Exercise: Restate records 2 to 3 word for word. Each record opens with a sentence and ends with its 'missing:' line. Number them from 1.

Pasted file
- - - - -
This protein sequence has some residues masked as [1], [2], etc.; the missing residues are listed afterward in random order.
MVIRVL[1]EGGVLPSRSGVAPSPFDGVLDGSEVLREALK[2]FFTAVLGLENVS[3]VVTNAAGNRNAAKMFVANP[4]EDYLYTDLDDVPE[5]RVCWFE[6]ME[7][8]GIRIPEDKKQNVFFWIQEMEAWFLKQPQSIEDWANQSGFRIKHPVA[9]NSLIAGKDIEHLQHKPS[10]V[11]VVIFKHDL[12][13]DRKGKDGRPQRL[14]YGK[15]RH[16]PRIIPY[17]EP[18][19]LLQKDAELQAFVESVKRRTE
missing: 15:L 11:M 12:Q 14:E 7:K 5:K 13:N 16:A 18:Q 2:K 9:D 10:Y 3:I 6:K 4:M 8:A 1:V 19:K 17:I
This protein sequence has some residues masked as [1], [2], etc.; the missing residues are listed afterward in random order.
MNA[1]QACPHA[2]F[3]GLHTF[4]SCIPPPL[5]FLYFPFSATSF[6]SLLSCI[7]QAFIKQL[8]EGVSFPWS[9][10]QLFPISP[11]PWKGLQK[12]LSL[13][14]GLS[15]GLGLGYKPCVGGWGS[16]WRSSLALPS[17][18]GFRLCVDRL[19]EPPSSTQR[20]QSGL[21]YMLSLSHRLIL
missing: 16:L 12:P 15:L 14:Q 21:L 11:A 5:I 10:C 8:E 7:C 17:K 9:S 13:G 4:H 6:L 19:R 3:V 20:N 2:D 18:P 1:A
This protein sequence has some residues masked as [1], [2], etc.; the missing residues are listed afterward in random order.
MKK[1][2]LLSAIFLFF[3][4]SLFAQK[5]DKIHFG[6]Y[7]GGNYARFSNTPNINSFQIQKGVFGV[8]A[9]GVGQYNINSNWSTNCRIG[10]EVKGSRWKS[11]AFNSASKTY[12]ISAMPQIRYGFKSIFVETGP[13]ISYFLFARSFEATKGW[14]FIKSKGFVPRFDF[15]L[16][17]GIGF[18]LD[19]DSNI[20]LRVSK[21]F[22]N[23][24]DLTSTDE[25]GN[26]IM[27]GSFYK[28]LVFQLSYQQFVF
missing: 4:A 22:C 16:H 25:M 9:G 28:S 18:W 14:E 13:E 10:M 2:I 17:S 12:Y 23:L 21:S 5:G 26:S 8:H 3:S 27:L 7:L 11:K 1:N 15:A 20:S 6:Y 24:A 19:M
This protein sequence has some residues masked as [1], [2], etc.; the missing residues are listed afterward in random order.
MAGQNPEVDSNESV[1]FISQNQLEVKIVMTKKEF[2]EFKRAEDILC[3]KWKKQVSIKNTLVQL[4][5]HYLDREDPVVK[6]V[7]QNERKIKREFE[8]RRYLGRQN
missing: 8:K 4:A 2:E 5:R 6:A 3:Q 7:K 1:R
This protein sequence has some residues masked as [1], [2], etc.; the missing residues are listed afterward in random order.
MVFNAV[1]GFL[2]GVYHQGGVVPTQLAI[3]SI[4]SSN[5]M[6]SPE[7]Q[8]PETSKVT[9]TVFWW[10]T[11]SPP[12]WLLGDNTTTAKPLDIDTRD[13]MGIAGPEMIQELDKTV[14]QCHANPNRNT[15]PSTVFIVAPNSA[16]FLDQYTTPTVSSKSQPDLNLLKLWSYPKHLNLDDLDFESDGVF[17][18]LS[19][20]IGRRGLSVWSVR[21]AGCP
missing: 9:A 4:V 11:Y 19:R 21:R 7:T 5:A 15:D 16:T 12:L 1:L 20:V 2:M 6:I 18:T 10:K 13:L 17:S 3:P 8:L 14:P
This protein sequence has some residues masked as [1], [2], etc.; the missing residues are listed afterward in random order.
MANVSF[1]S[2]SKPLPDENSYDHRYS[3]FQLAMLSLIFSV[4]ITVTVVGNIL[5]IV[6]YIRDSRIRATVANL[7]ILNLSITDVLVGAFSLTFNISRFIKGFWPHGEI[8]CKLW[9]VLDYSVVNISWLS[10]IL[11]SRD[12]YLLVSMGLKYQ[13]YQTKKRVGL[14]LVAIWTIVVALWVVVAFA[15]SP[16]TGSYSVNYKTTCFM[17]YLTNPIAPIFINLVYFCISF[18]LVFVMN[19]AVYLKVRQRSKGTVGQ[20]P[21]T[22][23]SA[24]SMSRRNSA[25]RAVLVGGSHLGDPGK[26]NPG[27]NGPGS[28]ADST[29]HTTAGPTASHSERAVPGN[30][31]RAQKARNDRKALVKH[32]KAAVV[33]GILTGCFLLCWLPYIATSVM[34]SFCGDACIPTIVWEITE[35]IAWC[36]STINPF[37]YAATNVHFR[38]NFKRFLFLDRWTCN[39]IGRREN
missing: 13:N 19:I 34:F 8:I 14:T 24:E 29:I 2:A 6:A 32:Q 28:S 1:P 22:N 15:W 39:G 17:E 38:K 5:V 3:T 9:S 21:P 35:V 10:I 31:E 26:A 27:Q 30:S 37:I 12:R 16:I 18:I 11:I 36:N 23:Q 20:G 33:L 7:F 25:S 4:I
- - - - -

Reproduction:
This protein sequence has some residues masked as [1], [2], etc.; the missing residues are listed afterward in random order.
MNA[1]QACPHA[2]F[3]GLHTF[4]SCIPPPL[5]FLYFPFSATSF[6]SLLSCI[7]QAFIKQL[8]EGVSFPWS[9][10]QLFPISP[11]PWKGLQK[12]LSL[13][14]GLS[15]GLGLGYKPCVGGWGS[16]WRSSLALPS[17][18]GFRLCVDRL[19]EPPSSTQR[20]QSGL[21]YMLSLSHRLIL
missing: 16:L 12:P 15:L 14:Q 21:L 11:A 5:I 10:C 8:E 7:C 17:K 9:S 13:G 4:H 6:L 19:R 3:V 20:N 2:D 18:P 1:A
This protein sequence has some residues masked as [1], [2], etc.; the missing residues are listed afterward in random order.
MKK[1][2]LLSAIFLFF[3][4]SLFAQK[5]DKIHFG[6]Y[7]GGNYARFSNTPNINSFQIQKGVFGV[8]A[9]GVGQYNINSNWSTNCRIG[10]EVKGSRWKS[11]AFNSASKTY[12]ISAMPQIRYGFKSIFVETGP[13]ISYFLFARSFEATKGW[14]FIKSKGFVPRFDF[15]L[16][17]GIGF[18]LD[19]DSNI[20]LRVSK[21]F[22]N[23][24]DLTSTDE[25]GN[26]IM[27]GSFYK[28]LVFQLSYQQFVF
missing: 4:A 22:C 16:H 25:M 9:G 28:S 18:W 14:E 13:E 10:M 2:I 17:S 12:Y 23:L 21:S 5:G 26:S 8:H 3:S 27:L 7:L 11:K 1:N 15:A 20:S 6:Y 24:A 19:M